Until 1884, The Stag also had a dance and concert hall at the rear of the premises. A new two-storey building was then erected in 1903 around the only remaining 1870's section, designed by architects Daniel Garlick and Herbert Jackman in Queen Anne style with its return verandah and balcony. This style of building was quite popular around the time of Federation in 1901.

The enlarged hotel was able to provide further accommodation for market patrons.

Today the distinctive turret and facade are still a testament to the work of Garlick & Jackman and the old stables at the rear have been fully renovated, becoming part of what is known today as Nola, a New Orleans-inspired bar and eatery on Vardon Place in the city, just off Rundle Street.

The Stag has gone through periods of its history when it has ceased trading, however fortunately it is again alive, albeit subject to COVID-19 restrictions.

4. Hotel Austral

One of the other iconic pubs along Rundle Street East is the Hotel Austral , distinctive by its lead lighting which captures the colour and texture from the shining sun.

The complex of 14 terraced three-storey shops and hotel was built as a commercial complex for the South Australian Company back in 1880. The architect was William McMinn, who had been responsible also for the Governor's former summer residence at Marble Hill, in the Adelaide Hills.

Like many of the hotels around Adelaide, this one had several names over the years, starting out originally as Cohen's Family Hotel, becoming The Austral in 1898.

The Austral made the news back in 1915, when a horse startled by the backfiring of a motorcycle, bolted and crashed through a window into the front bar. Fortunately, both the horse and patrons were unharmed, however, there was some damage to the hotel premises.

During the 1950s, the hotel had a bit of a reputation for illegal gambling occurring on the premises, however, redeemed itself some years later.

Today the pub still operates and with its bank of outdoor tables and umbrellas, continues to attract patrons from all walks of life, looking to relax with a drink and some grub and watch life go by.

The pub is operational again following lockdown during COVID-19, however, you will need to check any restrictions and procedures before venturing there again.

**5. Malcolm Reid Furniture

By the early 1880s the complex, comprising 14 terraced shops and the Hotel Austral, was finally completed, in a popular Italianate style at that time.

One of the well-known businesses housed within the complex was Malcolm Reid Furniture . It was the brainchild of Malcolm Reid, an astute businessman with fingers in many pies (enterprises), including starting up originally as a Timber Merchant.

Reid worked for a company called D & J Fowler and learnt the timber trade. Once silver was discovered in Broken Hill, Malcolm lost no time in setting up a timber merchant business there, realising that shoring timbers would be required for mining, let alone the buildings and infrastructure which went along with the mine's development.

Reid also spent time in South Africa, particularly around Johannesburg, establishing a timber merchant business during the time of the expansion of the Rand goldfields.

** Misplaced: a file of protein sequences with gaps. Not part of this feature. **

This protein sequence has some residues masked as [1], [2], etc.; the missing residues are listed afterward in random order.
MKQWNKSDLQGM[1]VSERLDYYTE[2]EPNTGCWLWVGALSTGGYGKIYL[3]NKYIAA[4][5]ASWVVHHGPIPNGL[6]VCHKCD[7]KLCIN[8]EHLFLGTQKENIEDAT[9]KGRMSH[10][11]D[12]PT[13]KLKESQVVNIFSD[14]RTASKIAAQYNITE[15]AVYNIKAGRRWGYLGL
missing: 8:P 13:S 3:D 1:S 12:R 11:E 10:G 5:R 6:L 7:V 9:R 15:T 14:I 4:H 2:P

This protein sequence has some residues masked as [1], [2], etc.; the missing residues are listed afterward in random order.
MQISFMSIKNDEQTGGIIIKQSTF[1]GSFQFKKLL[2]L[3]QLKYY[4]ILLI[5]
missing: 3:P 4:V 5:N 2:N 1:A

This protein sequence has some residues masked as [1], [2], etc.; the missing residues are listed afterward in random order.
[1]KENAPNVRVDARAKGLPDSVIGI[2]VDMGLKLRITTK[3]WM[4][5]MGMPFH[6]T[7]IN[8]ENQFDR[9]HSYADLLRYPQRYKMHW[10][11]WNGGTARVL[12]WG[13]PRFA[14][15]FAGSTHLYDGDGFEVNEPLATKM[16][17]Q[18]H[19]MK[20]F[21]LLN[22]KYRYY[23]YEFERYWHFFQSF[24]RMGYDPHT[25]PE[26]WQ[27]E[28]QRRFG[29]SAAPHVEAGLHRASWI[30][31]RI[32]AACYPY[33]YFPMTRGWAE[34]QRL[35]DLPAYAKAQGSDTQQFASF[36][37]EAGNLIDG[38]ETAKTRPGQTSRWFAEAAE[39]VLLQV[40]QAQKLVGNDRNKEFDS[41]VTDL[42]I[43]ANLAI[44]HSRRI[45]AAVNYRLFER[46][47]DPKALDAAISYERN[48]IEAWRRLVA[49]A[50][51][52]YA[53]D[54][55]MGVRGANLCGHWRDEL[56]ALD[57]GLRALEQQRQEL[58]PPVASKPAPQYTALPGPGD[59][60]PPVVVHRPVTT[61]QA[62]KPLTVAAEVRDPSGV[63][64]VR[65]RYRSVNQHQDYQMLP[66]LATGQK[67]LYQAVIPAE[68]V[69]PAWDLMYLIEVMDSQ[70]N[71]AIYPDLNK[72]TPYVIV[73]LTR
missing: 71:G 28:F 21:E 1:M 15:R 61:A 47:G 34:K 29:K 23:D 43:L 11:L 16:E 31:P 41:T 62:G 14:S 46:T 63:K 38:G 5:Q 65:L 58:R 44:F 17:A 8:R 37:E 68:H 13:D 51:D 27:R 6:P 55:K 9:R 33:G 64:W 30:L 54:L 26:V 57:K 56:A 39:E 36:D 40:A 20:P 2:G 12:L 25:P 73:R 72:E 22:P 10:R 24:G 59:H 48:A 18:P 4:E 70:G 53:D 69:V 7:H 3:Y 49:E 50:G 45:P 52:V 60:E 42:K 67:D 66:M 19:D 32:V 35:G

Reid later opened a furniture shop in Broken Hill, knowing that young families would be looking to set up house. Reid then established another timber business down at Port Adelaide in 1882 through to the early 1890s.

This is when he took over the premises at the iconic location in Rundle Street, which was previously operated by a C Segar as a furniture showroom, specialising in better quality English and Australian made furniture.

Finally, the business was transformed in 1911 to become known as Malcolm Reid & Co Limited. During their expansion period in the 1930s, Malcolm Reid also opened a store in Melbourne. The company was doing so well that branches were also opened in Johannesburg and London.

Reid himself lived in a property called Eothen on East Terrace (later to become St Corantyn) from 1912 through to 1928. He was living on LeFevre Terrace at North Adelaide at the time of his death at aged 75.

Today, gratefully the Malcolm Reid building still stands, with the Malcolm Reid signage still visible along Rundle Street.

6. The Grand Central Hotel

You're probably thinking where is The Grand Central Hotel . Well, you would be right in that it no longer exists, however, the site today is occupied by Hungry Jacks and a multi-level carpark, located on the corner of Pulteney Street and Rundle Street in the city.

The site, since 1850, has been associated with hotels, as originally a hotel by the name of the York Hotel thrived until 1909. The hotel during this time had been also used as a boarding house which attracted touring theatrical artists visiting Adelaide whilst performing.

The Grand Central Hotel was built to replace the York in 1910 as a grand five-storey structure with bay windows rising to almost the full height of the hotel, with the corner bay window capped with a turret.

It was believed the interior of the hotel contained 150 rooms plus lounges, two saloons, a billiard room as well as writing and smoking rooms. The dining room reportedly accommodated up to six hundred people. Other features were an immense central light court, electric lifts and artificial heating. The flat roof was apparently designed originally to house a tennis court and a tea garden.

The hotel in its heyday attracted various colourful guests, including royalty when the Prince of Wales visited Adelaide in 1920 as part of a royal tour. The famous author, Sir Arthur Conan Doyle, of Sherlock Holmes fame, also stayed in the hotel as well as Mark Twain, the author of American classics such as The Adventures of Tom Sawyer.

Unfortunately, by 1926, the hotel was not prospering too well, and it was bought by a one time renowned Adelaide department store, Foy & Gibsons.

The building was eventually sold to the Electricity Trust of South Australia (ETSA) and was finally demolished in 1975-76 to make way for its current building and purpose.

In October 2008, the carpark was given a facelift with the launch of the Rundle Lantern, a feature illuminated with vibrant lights, moving imagery and digital artworks, which operates from dusk until midnight each day. The lantern is created by computer software and is 100% green-powered and carbon neutral.